|Article 35-D of the General Business Law, hereinafter referred to as “the Law”, sets forth certain
rights which arise when a consumer purchases a dog or a cat from a pet dealer. Pursuant to the
Law the Commissioner of Agriculture and Markets has promulgated regulations which require a
pet dealer to provide certain information to a consumer in writing upon the sale of an animal.
Such information shall include a description, including the breed of the animal, the date of
purchase, the name, address and telephone number of the consumer and the pet dealer and the
amount of the purchase. The pet dealer shall certify such information by signing and dating the
document in which it is contained. Additionally, every pet dealer who sells an animal required to
be vaccinated against rabies, to a consumer shall provide the consumer at point of sale with a
written notice summarizing rabies immunization requirements.
The Law further provides that if, within fourteen business days following the sale of an animal
subject to this article or receipt of the written notice required by section seven hundred fifty-
four of this article, whichever occurred last, a veterinarian of the consumer's choosing,
licensed by a state certifies such animal to be unfit for purchase due to illness or the presence of
symptoms of a contagious or infectious disease, or if, within one hundred eighty calendar
days following such sale or receipt, whichever occurred last, a licensed veterinarian certifies
such animal to be unfit for purchase due to a congenital malformation which adversely affects
the health of the animal, the pet dealer shall afford the consumer the right to choose one of
the following options:
The right to return the animal and receive a refund of the purchase price including sales tax and
reasonable veterinary costs directly related to the veterinarian’s certification that the animal is unfit
for purchase; or
The right to return the animal and to receive an exchange animal of the consumer’s choice of
equivalent value and reasonable veterinary costs directly related to the veterinarian’s certification
that the animal is unfit for purchase; or
The right to retain the animal and to receive reimbursement from a pet dealer for veterinary
services from a licensed veterinarian of the consumer’s choosing, for the purpose of curing or
attempting to cure the animal. The reasonable value of reimbursable services rendered to cure or
attempting to cure the animal shall not exceed the purchase price of the animal. The value of such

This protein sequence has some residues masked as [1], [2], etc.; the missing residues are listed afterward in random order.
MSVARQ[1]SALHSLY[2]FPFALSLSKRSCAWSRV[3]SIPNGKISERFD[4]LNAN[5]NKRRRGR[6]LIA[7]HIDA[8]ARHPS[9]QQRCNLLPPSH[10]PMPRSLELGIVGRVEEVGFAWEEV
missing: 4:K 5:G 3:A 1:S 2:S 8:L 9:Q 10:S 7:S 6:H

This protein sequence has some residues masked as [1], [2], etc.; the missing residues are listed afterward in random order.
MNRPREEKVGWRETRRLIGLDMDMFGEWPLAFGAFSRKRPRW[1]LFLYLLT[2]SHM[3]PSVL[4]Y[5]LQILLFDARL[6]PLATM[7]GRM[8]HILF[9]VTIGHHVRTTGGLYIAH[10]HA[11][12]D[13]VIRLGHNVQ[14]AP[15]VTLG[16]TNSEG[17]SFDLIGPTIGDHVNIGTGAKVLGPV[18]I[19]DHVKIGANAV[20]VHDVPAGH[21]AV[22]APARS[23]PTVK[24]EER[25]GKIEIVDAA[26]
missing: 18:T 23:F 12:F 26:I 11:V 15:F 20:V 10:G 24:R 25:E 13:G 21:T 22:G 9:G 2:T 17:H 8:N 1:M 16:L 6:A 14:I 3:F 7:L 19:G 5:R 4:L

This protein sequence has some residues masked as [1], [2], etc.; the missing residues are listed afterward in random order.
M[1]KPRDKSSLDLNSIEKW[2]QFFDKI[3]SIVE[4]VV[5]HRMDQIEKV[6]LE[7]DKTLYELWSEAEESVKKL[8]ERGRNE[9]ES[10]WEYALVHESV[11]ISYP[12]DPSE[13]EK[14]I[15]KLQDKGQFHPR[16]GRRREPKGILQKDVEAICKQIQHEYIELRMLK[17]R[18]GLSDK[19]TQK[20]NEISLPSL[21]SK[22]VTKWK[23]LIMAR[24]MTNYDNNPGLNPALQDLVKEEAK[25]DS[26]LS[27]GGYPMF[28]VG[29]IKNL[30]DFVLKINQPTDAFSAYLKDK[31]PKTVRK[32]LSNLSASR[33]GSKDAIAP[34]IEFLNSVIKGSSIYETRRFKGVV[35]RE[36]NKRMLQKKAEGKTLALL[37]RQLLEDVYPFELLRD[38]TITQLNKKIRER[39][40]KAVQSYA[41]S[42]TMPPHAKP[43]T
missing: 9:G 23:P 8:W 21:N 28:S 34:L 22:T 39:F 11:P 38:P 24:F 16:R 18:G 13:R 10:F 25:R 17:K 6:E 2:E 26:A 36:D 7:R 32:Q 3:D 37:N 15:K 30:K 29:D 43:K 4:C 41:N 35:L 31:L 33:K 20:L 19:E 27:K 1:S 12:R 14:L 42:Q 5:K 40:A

services is reasonable if comparable to the value of similar services rendered by other licensed
veterinarians in proximity to treating veterinarians. Such reimbursement shall not include the costs
of initial veterinary examination, fees and diagnostic fees not directly related to the veterinarian’s
certification that the animal is unfit for purchase.
The law requires that any refund and/or reimbursement required shall be made by a pet dealer not
later than ten business days following receipt of a signed veterinary certificate as herein required.
Such certification shall be presented to the pet dealer not later than three business days following
receipt thereof by the consumer.
The Commissioner of Agriculture and Markets has prescribed a form for the certification that an
animal is unfit for purchase which shall be provided to a consumer by an examining veterinarian
upon the examination of a dog or cat subject to the Law. That form includes information which
identifies the type of animal, the owner, the date and diagnosis of the animal, the treatment
recommended, if any, and an estimate of the actual cost of such treatment. Such form also
includes this notice.
The Law provides that a veterinary finding of intestinal parasites shall not be grounds for declaring
the dog or cat unfit for sale unless the animal is clinically ill due to such condition. An animal may
not be found unfit for sale on account of an injury sustained or illness contracted subsequent to
the consumer taking possession thereof.
The Law provides that if a pet dealer wishes to contest a demand for a refund, exchange or
reimbursement made by a consumer such dealer shall have the right to require the consumer to
produce the animal for examination by a licensed veterinarian designated by such dealer. Upon
examination if the consumer and the dealer are unable to reach an agreement which constitutes one
of the options set forth in the Law within ten business days following receipt of the animal for
such examination, the consumer may initiate an action in a court of competent jurisdiction to
recover or obtain such refund, exchange and/or reimbursement. Nothing in § 753 of the General
Business Law, however, in any way limits the rights or remedies which are otherwise available to
consumers under any other law.
For the purposes of the Law, “consumer” means an individual purchasing a dog or a cat from a
pet dealer. A pet dealer shall not be considered a consumer. “Pet dealer” means any person, firm,
partnership, corporation or other association which in the ordinary course of business engages in
the sale or offers for sale more than nine dogs or cats per year for profit to the public. Such
definition includes breeders of animals who sell or offer to sell animals directly to a consumer but
does not include duly incorporated humane societies dedicated to the care of unwanted animals
which make such animals available for adoption whether or not a fee for such adoption is charged.